Sales of organic food were up 6.4 percent in 2017, reaching a record $45.2 billion, according to a new report released by the Organic Trade Association earlier this month. This growth rate far surpasses that of the overall food market, which rose only 1.1 percent over the same period.
“Consumers love organic, and now we’re able to choose organic in practically every aisle of the store,” Laura Batcha, CEO and executive director of the Organic Trade Association, said in a press release.
This marks a slower growth rate than 2016's 9 percent increase, though Capital Press reports that this is “to be expected as the organic market matures.”
“(The) organic category has not plateaued,” Mayra Velazquez de Leon, CEO of San Diego-based grower-shipper Organics Unlimited Inc. told The Packer. “It is a trend, a marketing tool, but it is also a new way of life. People are really eating healthier and considering sustainability as part of their everyday lives.”
Within the organic food market, the largest category has long been produce, which remains the case according to OTA's report. In 2017, produce accounted for $16.5 billion in sales, of which 90 percent corresponded to fresh produce.
The second-largest organic category, dairy and eggs, grew only 0.9 percent to $6.5 billion, but still remains more consequential than the third largest category, organic beverages, which grew 10.9 percent to $5.9 billion.
OTA blames the near-plateau of the organic dairy and eggs category in part on USDA's withdrawal of the Organic Livestock and Poultry Practices rule in 2017. The rule would have clarified provisions regarding humane livestock treatment, including the definition of outdoor access for egg-laying hens.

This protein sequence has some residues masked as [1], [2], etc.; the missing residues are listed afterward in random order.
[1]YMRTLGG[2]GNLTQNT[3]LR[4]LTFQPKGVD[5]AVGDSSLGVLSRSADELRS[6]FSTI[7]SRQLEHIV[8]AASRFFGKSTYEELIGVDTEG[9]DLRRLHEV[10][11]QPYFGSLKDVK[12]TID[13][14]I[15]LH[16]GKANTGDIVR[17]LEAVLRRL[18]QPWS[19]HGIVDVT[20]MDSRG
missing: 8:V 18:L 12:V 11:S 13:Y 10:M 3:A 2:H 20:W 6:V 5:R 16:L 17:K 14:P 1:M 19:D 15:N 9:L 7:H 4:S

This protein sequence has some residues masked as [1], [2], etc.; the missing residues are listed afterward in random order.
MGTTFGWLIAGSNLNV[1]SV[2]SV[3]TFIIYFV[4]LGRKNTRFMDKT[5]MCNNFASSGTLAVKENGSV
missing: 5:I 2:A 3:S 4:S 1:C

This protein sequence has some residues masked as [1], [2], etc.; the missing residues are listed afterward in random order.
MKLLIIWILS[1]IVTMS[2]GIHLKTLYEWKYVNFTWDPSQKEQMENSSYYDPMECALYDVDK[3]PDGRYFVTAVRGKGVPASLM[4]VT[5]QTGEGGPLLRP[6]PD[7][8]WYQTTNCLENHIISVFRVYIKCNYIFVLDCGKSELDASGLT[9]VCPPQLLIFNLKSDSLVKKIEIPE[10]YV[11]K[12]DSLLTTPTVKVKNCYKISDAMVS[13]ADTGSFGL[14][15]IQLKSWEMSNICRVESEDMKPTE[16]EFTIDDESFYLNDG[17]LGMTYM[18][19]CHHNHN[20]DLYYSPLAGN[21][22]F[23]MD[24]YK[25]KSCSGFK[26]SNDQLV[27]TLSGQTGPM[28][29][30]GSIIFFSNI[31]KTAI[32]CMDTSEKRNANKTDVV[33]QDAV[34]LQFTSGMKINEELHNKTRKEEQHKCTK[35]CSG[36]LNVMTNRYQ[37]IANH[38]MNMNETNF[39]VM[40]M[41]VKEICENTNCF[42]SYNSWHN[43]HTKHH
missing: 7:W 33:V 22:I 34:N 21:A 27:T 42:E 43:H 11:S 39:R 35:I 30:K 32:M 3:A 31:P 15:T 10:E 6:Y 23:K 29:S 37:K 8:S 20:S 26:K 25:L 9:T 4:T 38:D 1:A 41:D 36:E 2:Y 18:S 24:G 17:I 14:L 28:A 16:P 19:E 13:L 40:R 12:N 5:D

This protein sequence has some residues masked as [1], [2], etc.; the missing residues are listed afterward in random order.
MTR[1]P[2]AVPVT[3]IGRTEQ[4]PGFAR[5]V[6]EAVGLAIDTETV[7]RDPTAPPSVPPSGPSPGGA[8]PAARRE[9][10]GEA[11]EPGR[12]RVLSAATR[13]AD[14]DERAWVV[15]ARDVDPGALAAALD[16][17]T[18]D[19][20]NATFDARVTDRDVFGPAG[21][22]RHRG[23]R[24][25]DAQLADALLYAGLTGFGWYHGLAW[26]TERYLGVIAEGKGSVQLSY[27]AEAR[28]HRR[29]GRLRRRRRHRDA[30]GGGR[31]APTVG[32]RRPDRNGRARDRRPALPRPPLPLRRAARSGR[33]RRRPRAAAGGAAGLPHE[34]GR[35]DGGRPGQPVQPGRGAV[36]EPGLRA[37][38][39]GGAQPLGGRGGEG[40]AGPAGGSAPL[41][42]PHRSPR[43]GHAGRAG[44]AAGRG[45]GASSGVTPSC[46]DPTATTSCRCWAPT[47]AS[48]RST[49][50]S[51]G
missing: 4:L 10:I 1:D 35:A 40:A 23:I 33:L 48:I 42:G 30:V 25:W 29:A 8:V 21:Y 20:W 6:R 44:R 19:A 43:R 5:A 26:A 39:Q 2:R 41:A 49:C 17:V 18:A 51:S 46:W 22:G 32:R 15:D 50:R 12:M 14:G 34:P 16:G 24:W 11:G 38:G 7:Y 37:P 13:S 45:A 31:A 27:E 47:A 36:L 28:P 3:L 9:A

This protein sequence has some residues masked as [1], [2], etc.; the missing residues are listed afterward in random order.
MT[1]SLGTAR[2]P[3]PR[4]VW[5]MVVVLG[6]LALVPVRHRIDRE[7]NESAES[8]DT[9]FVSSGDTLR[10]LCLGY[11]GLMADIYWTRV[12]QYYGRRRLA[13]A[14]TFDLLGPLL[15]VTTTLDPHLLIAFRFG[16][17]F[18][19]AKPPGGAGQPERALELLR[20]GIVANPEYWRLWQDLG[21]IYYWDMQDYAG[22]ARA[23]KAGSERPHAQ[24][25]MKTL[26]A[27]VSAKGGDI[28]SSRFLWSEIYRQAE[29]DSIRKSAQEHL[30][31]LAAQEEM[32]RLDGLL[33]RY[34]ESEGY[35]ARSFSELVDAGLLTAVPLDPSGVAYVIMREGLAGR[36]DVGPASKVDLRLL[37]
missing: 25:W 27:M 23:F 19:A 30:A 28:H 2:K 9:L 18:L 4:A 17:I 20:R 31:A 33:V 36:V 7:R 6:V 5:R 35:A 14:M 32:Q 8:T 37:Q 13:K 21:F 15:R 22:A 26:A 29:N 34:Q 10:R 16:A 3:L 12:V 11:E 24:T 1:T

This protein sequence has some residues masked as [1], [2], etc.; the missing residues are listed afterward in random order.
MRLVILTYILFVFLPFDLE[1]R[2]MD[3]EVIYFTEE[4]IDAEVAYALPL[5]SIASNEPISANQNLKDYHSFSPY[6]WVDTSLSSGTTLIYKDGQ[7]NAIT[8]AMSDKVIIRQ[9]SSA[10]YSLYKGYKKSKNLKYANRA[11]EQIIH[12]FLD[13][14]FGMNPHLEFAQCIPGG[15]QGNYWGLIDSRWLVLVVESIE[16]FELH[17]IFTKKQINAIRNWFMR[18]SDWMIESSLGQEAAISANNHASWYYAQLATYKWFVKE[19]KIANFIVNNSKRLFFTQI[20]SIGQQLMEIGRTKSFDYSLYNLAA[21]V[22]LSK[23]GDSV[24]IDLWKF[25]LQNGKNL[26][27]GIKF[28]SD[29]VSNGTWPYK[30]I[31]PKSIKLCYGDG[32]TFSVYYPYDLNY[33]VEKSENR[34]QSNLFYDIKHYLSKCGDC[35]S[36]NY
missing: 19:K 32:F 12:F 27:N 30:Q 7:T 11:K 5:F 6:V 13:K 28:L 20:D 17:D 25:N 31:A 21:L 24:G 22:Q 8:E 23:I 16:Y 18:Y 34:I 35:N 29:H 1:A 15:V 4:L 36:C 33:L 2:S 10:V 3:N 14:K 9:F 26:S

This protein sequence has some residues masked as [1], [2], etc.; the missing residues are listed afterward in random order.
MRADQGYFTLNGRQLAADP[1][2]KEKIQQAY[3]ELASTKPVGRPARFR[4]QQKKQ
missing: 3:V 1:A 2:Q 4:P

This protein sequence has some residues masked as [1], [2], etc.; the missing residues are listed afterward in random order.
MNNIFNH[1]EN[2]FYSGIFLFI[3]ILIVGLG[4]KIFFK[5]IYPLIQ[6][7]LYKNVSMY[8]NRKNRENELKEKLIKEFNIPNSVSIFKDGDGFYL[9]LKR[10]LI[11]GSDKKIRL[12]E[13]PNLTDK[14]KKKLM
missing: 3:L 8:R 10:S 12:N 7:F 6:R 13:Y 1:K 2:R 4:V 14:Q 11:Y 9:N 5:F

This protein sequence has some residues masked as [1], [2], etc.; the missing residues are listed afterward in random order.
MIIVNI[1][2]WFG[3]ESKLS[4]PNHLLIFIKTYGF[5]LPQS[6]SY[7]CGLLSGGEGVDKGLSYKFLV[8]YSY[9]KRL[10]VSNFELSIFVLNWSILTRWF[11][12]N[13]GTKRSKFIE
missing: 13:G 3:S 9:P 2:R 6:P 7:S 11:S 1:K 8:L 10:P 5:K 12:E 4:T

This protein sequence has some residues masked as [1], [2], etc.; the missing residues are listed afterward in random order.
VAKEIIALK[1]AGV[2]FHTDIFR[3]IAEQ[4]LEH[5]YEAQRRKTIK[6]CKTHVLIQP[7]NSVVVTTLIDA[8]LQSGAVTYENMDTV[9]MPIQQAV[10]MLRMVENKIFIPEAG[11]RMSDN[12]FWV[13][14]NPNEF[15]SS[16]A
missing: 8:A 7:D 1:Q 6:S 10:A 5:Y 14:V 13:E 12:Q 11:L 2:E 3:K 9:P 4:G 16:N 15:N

“USDA’s squelching of this regulation widely supported by the organic sector caused millions of consumers to question the meaning and relevance of the USDA organic seal as it relates to dairy and egg products," writes OTA. "This confusion and uncertainty dampened consumer demand for both organic eggs and organic dairy."
Conscious consumers have instead been opting for pastured eggs, which more clearly delineate animal welfare rules.
This information comes from the 2018 Organic Industry Survey, the 20th of its kind, which was conducted from January 25, 2018, through April 22, 2018 by Nutrition Business Journal on behalf of OTA; 250 companies participated in the survey.
This ever-increasing popularity of organic food is in line with a recent market research report from Packaged Facts revealing that 53 percent of adults say they’re buying more natural and organic food.
“The food industry has seen a rise in adults who believe that various food products that are natural, boast organic or animal welfare credentials or make other claims to clean-label status taste better, are healthier, are more nutritious or are better for the environment,” Packaged Facts research director David Sprinkle said in a recent press release.
The report noted that Millennials and younger members of Gen X, often with small children at home, are disproportionately more likely to make purchases of natural and organic foods.
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